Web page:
How the Best Managers Create a Thriving Remote Underwriting Sales Team

Corporate Support, General Management, working remotely

Leave a comment

Managing a sales team is a challenging job. The hour-by-hour demands of interruptions, putting out fires, meeting deadlines, and reaching goals can push the most basic tenets of sales management 101 on the back burner. But all good managers know that the care and feeding of salespeople is essential business.

Sales can be a lonely job, and sales reps all have a need to be recognized for their efforts, to commiserate, and laugh with others who understand what it’s like to get beat up all day. If you have a sales staff coming into a single office daily, they have camaraderie to lean on for team-building; it happens naturally. Often, top performers will edge each other's sales results up. They motivate each other, as well as others on the team.

Now, consider you have a team that covers a large geographic area. There are a few reps who work in the main office but others work from their homes in towns that can be hundreds of miles away. These remote reps are the face of the station in their communities, which means they work long hours and have
additional demands beyond the average salesperson. How do you create a sense of teamwork with this team as well as the social outlet that all salespeople need? And how do you create an environment of healthy competition that is your ally in getting the most out of your people?

Sales managers with remote teams from a variety of markets offer these team-building secrets:

1. Check in weekly.

If possible, gather for a weekly meeting at “home base” where each person shares who they are meeting with and who are their finalists. This serves to spur ideas, creates accountability and provide a competitive edge. (“If they can do it, I can do it!”)

2. Facilitate face-time and team bonding.

One manager I spoke with has a large local team as well as far-flung remote staff. They employ a combination of tactics to build camaraderie. They hold bi-weekly sales meetings for everyone; the remote staff join via Webex to allow for audio and visual connection. They also invite guests from outside the sales department to speak to facilitate additional team-building beyond their core group. Finally, the manager holds weekly one-on-one meetings with each member of the team.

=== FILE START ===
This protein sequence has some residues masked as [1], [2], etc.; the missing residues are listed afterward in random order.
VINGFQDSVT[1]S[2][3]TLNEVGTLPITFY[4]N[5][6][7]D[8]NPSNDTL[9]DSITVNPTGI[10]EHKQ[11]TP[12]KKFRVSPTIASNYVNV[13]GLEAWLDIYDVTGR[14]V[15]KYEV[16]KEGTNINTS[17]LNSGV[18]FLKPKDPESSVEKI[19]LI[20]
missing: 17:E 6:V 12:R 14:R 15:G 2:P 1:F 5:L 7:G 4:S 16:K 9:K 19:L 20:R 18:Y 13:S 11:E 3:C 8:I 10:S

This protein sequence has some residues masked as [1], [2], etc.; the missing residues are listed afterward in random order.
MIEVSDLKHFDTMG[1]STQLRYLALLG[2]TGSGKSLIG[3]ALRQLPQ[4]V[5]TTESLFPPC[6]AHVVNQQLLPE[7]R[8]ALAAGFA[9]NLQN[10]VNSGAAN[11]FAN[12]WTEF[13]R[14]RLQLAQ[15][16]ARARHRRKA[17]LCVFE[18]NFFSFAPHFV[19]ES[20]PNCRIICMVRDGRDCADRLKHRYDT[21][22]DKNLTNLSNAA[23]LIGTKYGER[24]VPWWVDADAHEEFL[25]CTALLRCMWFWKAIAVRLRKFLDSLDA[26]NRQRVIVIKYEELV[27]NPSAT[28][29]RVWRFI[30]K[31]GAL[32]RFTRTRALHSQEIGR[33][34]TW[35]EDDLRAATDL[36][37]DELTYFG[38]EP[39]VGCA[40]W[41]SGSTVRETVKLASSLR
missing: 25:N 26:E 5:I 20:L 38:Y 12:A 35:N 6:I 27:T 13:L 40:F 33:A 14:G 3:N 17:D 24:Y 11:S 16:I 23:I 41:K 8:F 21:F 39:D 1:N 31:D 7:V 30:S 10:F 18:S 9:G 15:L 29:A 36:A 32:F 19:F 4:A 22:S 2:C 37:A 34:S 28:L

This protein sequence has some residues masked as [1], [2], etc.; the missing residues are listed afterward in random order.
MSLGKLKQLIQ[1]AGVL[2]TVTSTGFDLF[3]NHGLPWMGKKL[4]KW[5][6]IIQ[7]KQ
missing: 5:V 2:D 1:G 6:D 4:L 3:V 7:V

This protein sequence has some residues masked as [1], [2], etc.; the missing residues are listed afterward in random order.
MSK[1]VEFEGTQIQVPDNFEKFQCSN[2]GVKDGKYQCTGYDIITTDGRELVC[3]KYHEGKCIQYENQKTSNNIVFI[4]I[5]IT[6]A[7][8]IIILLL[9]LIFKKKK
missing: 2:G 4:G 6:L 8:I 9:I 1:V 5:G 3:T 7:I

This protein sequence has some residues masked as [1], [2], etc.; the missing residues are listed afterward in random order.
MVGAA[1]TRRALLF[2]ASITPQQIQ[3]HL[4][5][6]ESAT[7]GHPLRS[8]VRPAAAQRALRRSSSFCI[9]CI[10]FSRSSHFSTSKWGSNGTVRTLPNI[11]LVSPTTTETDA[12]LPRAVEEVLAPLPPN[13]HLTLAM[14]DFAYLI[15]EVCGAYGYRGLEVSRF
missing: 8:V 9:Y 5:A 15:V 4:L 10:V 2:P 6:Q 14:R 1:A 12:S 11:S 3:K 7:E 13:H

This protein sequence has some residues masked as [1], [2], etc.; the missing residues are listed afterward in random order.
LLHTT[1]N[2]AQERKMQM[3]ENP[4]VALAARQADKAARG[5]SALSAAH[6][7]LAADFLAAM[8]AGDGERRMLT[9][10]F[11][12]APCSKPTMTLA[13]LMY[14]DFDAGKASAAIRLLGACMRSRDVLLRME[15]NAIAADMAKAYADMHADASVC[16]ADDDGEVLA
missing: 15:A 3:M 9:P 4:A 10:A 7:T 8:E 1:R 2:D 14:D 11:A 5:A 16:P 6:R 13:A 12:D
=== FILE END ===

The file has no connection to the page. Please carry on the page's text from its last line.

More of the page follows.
Remote staff benefit from an annual retreat in which the sales manager and even upper management travel to the market. The group has dinner on Sunday night and spends Monday in an all-day meeting. The remote staff look forward to this and it definitely lets them feel the love!

Meeting in person creates key opportunities to have fun face-to-face and learn new things. Creating memories together can be a powerful force throughout the year.

3. Speak up.

One market I spoke to has a very small staff covering an extremely large area. With the silos that exist, it is hard to know what everyone is doing. When asked how they get the recognition they need, the answer was, “Sometimes you just have to ask for it!” Sadly, I think this applies to too many sales teams.

As with any team, praise publicly when people have wins and success. This is especially important with staff who aren't physically present on a daily basis. 

4. Use pictures to create incentives.

One sales manager of a completely remote staff sends out photos of a clipboard showing the orders that come in each week. The sellers vie to be “on the board;” the photos help activate their competitive drive. They also send emails of congratulations to each other. This team also prioritizes a weekly in-person meeting to maintain a personal connection.

5. Recruit self-starters and don't micro-manage.

Working alone most of the time is not the right fit for everyone. Spend enough time in the recruitment process to find someone who will thrive on their own. Look for demonstrated ability to work autonomously and a strong sense of responsibility. 

As a manager, don't track every minute of staff time. Hire people who thrive working independently, and manage them accordingly, by focusing activity and outcome.

Finally, have a good CRM, and use it!

Create my operating plan for corporate support >>

← Previous PostWhat to Do as a Fundraiser When You’re Worried About the New Tax Law Next Post →How to Qualify Underwriting Prospects to Lead to More Sales